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I am a huge fan of Alejandro! These stories took my breath away! These stories spoke to me in so many ways!

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Alejandro Varela is a gifted short story writer. Having enjoyed his novel Town of Babylon, I was excited to read his new collection, and I enjoyed it even more than his novel. In a series of interconnected short stories set in NYC, Varela explores racism, sexuality, and gentrification. I love how he uses the lens of public health in different ways throughout his fiction, and the tension that builds around knowing what needs changing without the ability to change it. I particularly enjoyed the stories that involved parenting, often bringing the direct experience of everyday racism for the main characters into these stories. Valera’s writing captures the impact on these characters of living with the stress of American social inequities while still maintaining some hope for future reparations and change. These stories lingered in my mind. It is a collection where each story has the potential to be a favorite. Thank you to NetGalley and Astra Publishing House for the early copy.

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This is a strong and often thought-provoking novel about individuals' relationships with family and friends, the spaces they occupy, and society more broadly -- and the way they all interact. In a series of connected stories, the author offers impactful explorations of the anxieties that individuals' face finding their place within these relationships, workplaces, and families. This is another engaging (and often funny) book from this author.

Highly recommended!

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Thank you to NetGalley and the publisher for sending this ARC in exchange for an honest review of the book.

I am a public health scholar and adored Varela’s debut novel, The Town of Babylon. Ultimately, I think Varela’s writing style lends itself better to the novel, where the over societal linkages are more sparsely incorporated—but I liked some of the liberties he was able to take with form in this collection of short stories.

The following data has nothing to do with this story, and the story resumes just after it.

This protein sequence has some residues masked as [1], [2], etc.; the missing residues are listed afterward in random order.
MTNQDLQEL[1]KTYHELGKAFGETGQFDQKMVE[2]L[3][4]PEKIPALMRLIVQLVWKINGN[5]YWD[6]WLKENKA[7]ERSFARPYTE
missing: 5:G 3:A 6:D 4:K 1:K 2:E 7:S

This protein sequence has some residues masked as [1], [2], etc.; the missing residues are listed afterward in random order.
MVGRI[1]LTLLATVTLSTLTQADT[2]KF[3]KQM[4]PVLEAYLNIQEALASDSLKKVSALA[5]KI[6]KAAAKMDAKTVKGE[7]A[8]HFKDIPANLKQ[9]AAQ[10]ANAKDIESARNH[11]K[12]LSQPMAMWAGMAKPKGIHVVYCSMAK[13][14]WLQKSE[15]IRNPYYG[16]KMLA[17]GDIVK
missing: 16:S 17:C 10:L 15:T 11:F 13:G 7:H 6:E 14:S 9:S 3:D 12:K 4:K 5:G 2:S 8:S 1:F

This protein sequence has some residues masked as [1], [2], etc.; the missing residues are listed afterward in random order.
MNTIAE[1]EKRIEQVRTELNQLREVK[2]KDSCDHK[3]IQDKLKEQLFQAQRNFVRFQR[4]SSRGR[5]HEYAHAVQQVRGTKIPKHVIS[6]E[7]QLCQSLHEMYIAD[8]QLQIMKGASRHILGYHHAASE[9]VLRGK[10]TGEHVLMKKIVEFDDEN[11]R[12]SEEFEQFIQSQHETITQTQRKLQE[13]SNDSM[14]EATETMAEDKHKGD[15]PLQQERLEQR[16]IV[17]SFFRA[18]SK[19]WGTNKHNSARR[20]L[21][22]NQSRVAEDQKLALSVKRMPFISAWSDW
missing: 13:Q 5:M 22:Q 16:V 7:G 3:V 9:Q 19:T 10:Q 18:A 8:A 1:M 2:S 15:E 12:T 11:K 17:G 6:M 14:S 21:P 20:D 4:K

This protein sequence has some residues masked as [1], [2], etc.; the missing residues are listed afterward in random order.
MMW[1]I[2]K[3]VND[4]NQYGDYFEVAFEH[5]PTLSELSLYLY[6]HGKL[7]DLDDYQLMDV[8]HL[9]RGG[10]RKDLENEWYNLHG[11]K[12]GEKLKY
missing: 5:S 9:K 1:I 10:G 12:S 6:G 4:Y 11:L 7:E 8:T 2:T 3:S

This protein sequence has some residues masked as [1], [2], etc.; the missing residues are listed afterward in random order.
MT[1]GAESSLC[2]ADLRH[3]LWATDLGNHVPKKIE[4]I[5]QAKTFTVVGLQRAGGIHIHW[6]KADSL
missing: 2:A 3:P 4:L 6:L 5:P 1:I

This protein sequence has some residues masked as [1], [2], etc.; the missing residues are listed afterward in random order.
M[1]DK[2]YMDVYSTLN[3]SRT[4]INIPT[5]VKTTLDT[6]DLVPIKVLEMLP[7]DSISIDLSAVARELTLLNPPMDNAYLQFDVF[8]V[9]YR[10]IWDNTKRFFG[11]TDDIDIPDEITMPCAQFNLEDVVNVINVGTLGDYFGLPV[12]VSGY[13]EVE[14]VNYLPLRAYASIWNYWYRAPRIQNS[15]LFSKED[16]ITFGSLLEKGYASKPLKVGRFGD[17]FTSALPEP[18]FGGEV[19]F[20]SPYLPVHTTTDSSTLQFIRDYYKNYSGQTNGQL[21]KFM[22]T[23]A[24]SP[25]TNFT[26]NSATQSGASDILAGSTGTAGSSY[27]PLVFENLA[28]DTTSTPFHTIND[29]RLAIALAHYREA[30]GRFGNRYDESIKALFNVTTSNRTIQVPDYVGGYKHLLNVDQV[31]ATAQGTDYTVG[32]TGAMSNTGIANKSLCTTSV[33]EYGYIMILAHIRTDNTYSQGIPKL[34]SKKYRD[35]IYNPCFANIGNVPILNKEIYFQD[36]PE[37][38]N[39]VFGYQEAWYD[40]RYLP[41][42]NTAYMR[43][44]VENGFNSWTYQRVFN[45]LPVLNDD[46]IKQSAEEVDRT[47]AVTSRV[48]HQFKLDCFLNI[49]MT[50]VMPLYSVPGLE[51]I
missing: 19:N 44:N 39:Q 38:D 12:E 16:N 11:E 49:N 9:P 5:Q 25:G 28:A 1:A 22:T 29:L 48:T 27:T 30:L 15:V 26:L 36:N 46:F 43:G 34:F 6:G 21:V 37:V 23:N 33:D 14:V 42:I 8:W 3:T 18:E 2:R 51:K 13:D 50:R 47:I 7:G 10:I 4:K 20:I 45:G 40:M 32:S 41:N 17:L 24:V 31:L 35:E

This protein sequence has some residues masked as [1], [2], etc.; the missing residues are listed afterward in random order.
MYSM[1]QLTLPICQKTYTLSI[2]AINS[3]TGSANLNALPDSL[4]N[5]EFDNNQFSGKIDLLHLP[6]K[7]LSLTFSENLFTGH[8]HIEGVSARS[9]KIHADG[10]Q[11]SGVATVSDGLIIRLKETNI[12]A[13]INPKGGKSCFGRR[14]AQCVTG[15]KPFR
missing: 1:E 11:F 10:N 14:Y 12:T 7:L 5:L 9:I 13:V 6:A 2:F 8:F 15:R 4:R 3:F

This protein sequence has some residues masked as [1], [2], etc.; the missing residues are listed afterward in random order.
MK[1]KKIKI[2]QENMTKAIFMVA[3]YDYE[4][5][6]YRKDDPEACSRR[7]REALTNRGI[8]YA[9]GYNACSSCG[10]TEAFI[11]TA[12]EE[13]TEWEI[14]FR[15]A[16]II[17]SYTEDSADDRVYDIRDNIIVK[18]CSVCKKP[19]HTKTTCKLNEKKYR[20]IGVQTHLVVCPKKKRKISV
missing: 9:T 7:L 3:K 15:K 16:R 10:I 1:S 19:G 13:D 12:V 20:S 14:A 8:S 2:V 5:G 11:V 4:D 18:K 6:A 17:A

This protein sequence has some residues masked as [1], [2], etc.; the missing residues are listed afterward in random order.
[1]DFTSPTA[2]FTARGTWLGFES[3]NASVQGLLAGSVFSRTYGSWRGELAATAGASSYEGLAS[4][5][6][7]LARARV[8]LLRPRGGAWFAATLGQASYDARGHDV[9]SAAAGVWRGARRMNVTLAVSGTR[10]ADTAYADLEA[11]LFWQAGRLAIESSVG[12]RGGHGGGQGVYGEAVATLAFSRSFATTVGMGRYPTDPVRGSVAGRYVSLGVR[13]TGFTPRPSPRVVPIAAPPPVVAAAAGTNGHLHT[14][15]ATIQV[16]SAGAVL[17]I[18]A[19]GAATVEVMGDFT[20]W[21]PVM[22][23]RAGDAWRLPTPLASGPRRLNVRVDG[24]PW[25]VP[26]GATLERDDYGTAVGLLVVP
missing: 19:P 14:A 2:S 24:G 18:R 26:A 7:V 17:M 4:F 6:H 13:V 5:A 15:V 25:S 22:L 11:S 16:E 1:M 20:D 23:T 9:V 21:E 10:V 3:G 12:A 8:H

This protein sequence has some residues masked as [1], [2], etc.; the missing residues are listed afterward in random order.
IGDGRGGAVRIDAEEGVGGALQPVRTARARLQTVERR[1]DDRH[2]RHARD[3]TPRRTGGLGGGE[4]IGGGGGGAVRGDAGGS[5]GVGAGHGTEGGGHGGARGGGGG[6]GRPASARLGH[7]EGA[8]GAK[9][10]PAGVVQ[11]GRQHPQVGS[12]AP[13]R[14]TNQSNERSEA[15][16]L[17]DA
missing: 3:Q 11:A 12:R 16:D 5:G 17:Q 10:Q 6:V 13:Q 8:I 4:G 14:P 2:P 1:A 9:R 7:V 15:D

If you are a queer Latino man in your mid 30’s to late 40’s who likes cocktails, I highly recommend this book to you. I also will recommend it to everyone, but the aforementioned group especially.

My rambling thoughts on each story, copied and pasted from my notes app with individual ratings:

An Other Man
What I admire so much about Alejandro Varela is that he knows how to capture and bottle a relatable feeling/experience, even if you’re not a gay man looking to open your relationship for the first time (I’m not). “Sidestepping white men proves an onerous task on a distance-based application in a hyper-gentrified neighborhood.” That’s a bar for the ages. One of the better uses of second person that I’ve read.
4.25 stars

She and Her Kid and Me and Mine
This one didn’t sit as well with me—maybe because I’m not a parent—but the connections between to social issue (gentrification) and the actual interpersonal conversation felt a little forced.
3 stars

Midtown-West Side Story
What is a well-appointed burger?
I always thought manila envelope was spelled like the capital of the Philippines.
I found this hard to follow—more because of all there names than the Spanish (not at all mad to take the time to think about the Spanish even though I don’t speak). I think I got the comparison of the two stories of financial insecurity and the feeling of being robbed, but we were sort of just told how to interpret and feel about it.
3 stars

All the Bullets Were Made in My Country
I think when he says yoke he meant yolk but don’t want to mince words at that exact part of the story.
I think I got the part where the title was dropped, and the end resonated too, but I had trouble again following the trajectories of all the grandparents because the plot lines cut quite starkly for a short story.
2.5 stars

Carlitos in Charge
I’m getting a PhD and I had to look up the word syndicated so I had to suspend disbelief to buy into the interaction that a sixth grader would clap back with that word. The rap sheet of things the US ignores despite data reads really well; that’s some of my favorite form of Varela’s, just really insightful public health personalized takes made digestible and powerful.
The challenging vocab in this delayed my understanding. Why do we have supplant, fetor, and betwixt in the span of two sentences?
Shouts out the Filipino envoy there’s a lot of subtext in that interaction.
I found this story to be pretty effective and relate huge societal decisions with interpersonal tensions really well.
4.25 stars

The Great Potato Famine
I liked this one.
4 stars

The Man in 512
I think this story has the most effective management of a larger cast of characters and the strongest interiority from a main character. I found this to be really endearing!
4.25 stars

A Litany of My Fears